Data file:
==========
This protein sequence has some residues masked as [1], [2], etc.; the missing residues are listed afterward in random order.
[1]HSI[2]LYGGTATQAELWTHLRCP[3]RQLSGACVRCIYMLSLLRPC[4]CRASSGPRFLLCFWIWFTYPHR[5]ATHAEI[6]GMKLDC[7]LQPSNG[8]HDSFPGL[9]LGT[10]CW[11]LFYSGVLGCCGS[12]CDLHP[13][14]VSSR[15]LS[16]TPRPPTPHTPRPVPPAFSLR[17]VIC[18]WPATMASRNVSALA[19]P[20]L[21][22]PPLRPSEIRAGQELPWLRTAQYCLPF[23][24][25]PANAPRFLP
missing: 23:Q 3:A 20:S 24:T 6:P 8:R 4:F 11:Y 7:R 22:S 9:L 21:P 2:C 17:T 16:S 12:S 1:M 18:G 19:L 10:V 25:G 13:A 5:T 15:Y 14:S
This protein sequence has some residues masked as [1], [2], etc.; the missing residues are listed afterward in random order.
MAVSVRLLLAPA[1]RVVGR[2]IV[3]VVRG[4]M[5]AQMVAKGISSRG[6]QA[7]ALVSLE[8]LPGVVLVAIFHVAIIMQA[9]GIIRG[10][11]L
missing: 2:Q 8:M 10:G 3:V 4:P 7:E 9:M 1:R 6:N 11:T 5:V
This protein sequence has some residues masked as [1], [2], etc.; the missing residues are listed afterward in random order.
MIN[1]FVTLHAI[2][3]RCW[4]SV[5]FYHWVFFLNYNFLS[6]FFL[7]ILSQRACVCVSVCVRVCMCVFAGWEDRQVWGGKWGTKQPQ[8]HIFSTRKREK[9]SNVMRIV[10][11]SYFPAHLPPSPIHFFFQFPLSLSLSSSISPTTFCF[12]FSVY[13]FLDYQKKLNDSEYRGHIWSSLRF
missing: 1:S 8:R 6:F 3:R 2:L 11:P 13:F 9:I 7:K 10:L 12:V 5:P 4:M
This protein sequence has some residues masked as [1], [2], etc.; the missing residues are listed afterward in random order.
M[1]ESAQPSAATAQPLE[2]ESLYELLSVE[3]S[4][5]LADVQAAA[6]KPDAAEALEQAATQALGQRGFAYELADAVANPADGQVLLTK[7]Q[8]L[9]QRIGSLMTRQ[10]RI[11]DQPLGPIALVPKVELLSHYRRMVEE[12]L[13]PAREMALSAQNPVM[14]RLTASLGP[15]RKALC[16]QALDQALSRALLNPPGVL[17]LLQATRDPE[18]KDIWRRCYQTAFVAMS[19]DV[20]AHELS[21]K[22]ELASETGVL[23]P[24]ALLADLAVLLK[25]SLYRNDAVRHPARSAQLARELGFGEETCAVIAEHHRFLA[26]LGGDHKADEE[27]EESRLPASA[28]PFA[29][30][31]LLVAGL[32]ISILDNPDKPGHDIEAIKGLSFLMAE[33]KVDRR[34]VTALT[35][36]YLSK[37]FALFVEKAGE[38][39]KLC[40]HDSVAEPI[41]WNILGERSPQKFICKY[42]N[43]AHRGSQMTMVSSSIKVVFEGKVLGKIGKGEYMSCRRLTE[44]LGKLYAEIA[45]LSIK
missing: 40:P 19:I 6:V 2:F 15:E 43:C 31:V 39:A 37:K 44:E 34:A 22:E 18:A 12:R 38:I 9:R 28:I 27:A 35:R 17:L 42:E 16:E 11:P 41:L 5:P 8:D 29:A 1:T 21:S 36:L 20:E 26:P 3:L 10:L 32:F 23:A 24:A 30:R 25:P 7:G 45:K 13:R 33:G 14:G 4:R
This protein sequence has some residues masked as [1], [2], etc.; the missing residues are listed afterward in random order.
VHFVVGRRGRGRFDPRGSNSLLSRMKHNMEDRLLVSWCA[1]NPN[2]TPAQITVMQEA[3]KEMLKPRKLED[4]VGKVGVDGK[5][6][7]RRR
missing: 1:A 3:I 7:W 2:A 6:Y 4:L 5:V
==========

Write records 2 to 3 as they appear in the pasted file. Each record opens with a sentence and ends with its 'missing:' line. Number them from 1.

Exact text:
This protein sequence has some residues masked as [1], [2], etc.; the missing residues are listed afterward in random order.
MAVSVRLLLAPA[1]RVVGR[2]IV[3]VVRG[4]M[5]AQMVAKGISSRG[6]QA[7]ALVSLE[8]LPGVVLVAIFHVAIIMQA[9]GIIRG[10][11]L
missing: 2:Q 8:M 10:G 3:V 4:P 7:E 9:M 1:R 6:N 11:T 5:V
This protein sequence has some residues masked as [1], [2], etc.; the missing residues are listed afterward in random order.
MIN[1]FVTLHAI[2][3]RCW[4]SV[5]FYHWVFFLNYNFLS[6]FFL[7]ILSQRACVCVSVCVRVCMCVFAGWEDRQVWGGKWGTKQPQ[8]HIFSTRKREK[9]SNVMRIV[10][11]SYFPAHLPPSPIHFFFQFPLSLSLSSSISPTTFCF[12]FSVY[13]FLDYQKKLNDSEYRGHIWSSLRF
missing: 1:S 8:R 6:F 3:R 2:L 11:P 13:F 9:I 7:K 10:L 12:V 5:P 4:M